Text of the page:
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Infrared emitters and receivers

Discussion in 'General Electronics Discussion' started by Chickwolf, Apr 17, 2015.

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  1. Chickwolf

    Chickwolf

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    0
    Jan 3, 2014
    Hey guys, I recently picked up a number of IR emitters and receivers but am struggling to get the receivers to well, receive. I have gotten the emitters to emit signals but due to the only datasheet for the receivers I found being in Japanese I am unsure of the working voltages.

    What would a typical input voltage/current be for an IR receiver?

    Any help given would be greatly appreciated and if anyone needs more information then please ask away!
     
  2. Gryd3

    Gryd3

    4,098
    875
    Jun 25, 2014
    Please share something with us.
    IR detectors come in a couple different flavours.

    Some simply act as a transistor, so a wide range of voltages is acceptable.
    Others have logic built in, and need to be powered.

    Send us a model/part number. Or at least a picture.
     
  3. Chickwolf

    Chickwolf

    36
    0
    Jan 3, 2014
    The model number of the receiver is "VS 1838B", I can post a picture as well if it would help?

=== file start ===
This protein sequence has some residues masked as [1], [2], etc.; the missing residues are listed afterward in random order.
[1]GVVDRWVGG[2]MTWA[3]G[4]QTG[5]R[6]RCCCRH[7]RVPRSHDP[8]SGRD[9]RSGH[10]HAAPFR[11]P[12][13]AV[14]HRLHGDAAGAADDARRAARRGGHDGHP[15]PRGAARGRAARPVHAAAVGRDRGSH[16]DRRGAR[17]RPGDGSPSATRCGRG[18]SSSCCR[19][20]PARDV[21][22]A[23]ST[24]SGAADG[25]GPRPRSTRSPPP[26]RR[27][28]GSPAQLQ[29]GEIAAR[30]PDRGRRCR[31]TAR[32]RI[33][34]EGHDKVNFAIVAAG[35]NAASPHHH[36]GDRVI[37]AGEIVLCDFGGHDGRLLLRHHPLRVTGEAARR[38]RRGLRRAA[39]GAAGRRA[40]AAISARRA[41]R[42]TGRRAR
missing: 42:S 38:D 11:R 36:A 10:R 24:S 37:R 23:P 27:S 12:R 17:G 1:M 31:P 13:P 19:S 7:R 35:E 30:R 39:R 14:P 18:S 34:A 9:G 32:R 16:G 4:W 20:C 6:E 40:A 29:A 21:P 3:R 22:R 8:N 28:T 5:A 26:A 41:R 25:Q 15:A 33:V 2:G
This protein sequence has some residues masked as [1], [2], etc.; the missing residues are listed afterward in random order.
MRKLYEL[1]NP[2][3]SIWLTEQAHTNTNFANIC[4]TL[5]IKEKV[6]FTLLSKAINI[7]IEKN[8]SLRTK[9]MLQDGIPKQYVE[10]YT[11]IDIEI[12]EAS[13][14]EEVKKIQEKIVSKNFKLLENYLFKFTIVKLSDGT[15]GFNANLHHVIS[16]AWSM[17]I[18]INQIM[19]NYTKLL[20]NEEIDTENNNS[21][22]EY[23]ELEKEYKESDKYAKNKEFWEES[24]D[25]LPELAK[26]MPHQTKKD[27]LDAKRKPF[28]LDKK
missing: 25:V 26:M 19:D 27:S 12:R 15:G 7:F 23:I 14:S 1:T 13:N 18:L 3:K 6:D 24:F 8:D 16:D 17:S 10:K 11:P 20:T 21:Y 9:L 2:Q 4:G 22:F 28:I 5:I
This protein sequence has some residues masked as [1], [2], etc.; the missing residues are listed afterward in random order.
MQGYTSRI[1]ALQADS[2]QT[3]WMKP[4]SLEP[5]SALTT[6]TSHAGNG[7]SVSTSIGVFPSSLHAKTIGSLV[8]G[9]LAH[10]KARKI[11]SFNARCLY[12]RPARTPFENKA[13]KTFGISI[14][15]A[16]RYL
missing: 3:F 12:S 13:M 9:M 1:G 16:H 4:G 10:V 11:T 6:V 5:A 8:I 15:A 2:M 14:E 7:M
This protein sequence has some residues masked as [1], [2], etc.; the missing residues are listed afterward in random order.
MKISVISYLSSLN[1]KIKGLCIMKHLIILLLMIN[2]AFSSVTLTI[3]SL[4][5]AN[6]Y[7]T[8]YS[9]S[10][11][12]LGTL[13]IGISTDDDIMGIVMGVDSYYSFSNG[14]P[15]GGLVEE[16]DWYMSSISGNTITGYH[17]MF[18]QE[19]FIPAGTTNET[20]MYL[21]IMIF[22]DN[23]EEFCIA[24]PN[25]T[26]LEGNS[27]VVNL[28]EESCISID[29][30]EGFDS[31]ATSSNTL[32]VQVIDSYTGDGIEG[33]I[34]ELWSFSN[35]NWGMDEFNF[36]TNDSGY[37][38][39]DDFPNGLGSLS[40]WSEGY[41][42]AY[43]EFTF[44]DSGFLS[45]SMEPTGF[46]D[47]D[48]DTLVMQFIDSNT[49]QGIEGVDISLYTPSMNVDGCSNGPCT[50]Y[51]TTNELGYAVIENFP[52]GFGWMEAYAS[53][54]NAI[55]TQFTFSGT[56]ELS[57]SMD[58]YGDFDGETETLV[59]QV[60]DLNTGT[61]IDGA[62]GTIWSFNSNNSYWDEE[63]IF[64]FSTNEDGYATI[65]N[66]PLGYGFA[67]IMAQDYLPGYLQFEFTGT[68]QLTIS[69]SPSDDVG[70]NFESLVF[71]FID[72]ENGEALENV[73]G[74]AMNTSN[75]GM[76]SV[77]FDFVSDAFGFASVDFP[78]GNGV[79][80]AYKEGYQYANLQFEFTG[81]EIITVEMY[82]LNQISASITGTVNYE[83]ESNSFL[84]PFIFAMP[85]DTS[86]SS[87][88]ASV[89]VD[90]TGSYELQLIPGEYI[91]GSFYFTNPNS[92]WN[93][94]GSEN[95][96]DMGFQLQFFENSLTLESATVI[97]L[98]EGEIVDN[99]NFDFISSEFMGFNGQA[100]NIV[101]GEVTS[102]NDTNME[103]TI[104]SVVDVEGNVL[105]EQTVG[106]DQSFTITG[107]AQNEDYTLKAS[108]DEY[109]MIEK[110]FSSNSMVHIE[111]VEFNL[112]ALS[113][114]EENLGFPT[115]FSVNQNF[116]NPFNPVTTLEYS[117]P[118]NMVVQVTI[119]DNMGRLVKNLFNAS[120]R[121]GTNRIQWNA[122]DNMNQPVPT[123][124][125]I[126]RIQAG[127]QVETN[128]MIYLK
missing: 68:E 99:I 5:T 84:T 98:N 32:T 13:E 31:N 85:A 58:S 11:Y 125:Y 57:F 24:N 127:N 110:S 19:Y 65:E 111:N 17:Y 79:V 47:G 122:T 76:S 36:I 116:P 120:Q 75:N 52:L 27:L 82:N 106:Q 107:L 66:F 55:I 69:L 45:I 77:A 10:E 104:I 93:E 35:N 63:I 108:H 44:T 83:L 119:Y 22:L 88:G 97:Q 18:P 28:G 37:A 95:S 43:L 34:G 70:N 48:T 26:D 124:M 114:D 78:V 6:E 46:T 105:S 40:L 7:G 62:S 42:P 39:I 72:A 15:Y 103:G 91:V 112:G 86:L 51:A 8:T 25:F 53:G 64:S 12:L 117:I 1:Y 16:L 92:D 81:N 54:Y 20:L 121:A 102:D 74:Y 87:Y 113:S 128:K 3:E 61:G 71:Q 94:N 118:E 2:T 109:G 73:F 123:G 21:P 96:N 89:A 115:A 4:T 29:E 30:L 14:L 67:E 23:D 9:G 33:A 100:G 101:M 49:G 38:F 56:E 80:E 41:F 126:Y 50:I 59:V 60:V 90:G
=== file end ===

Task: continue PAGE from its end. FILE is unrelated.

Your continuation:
4. Gryd3

    Gryd3

    4,098
    875
    Jun 25, 2014
  5. Chickwolf

    Chickwolf

    36
    0
    Jan 3, 2014
    Everything works fine now, thank you for your help!
     
  6. BobK

    BobK

    7,682
    1,688
    Jan 5, 2010
    That type of receiver responds only to IR pulsed at a specific frequency. In this case, 38KHz, which is a very common one.

    Connect 5V to pin 3, and ground pin 2. Pin 1 is the output. It will be high when no IR at 38KHz is detected, and low when it is.

    Rig up a '555 to flash you emitter at 38KHz (it would help if you have a frequency meter). And you can test it. If you don't have a frequency meter, use one of the 555 calculators to get the components values, then allow about 10% adjust on the resistor and adjust it until you see a response.

    I have some like this, and they are incredibly sensitive, they will respond to an emitter in the same room pointing in any direction.

    Edit: Okay, you got it working while I was posting. So I guess you already knew this?

    Bob
     
  7. shumifan50

    shumifan50

    569
    56
    Jan 16, 2014
    Just as an additional matter of interest: The IR transmitters typically have a very short range. This can be significantly increased (10-20M) by over-driving the transmitter and pulsing it to allow it to cool down between pulses. This is how normal appliance remote controls achieve range.
    You should also note that there several protocols for remotes which are well documented on the web. Do a google. The protocol is important to stop devices interfering with each other - most have a device number in the transmissions to link the transmitter and receiver uniquely.
     
  8. Chickwolf

    Chickwolf

    36
    0
    Jan 3, 2014
    I found the pin outs on the same site with the data sheet so was able to get it working with off of a 5v supply, thank you for the additional information though.

    Thanks as well shumifan50, will defiantly look into the protocols.
     
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